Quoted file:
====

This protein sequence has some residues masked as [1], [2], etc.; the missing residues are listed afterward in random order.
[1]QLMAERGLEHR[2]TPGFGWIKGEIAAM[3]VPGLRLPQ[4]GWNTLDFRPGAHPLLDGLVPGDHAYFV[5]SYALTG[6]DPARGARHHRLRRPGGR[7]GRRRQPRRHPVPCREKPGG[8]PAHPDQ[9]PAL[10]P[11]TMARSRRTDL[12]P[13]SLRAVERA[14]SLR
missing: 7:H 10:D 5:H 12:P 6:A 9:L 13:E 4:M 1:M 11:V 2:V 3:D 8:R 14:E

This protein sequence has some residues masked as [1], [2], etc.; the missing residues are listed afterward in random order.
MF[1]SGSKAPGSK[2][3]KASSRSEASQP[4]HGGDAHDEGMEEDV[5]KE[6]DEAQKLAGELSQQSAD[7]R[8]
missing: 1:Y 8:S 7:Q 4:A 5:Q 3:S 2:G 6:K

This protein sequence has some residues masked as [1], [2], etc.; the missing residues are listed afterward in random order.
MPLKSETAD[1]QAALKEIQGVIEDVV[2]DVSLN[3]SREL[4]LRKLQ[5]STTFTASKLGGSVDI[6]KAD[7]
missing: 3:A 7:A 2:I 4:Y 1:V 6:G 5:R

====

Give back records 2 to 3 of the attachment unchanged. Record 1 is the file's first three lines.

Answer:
This protein sequence has some residues masked as [1], [2], etc.; the missing residues are listed afterward in random order.
MF[1]SGSKAPGSK[2][3]KASSRSEASQP[4]HGGDAHDEGMEEDV[5]KE[6]DEAQKLAGELSQQSAD[7]R[8]
missing: 1:Y 8:S 7:Q 4:A 5:Q 3:S 2:G 6:K

This protein sequence has some residues masked as [1], [2], etc.; the missing residues are listed afterward in random order.
MPLKSETAD[1]QAALKEIQGVIEDVV[2]DVSLN[3]SREL[4]LRKLQ[5]STTFTASKLGGSVDI[6]KAD[7]
missing: 3:A 7:A 2:I 4:Y 1:V 6:G 5:R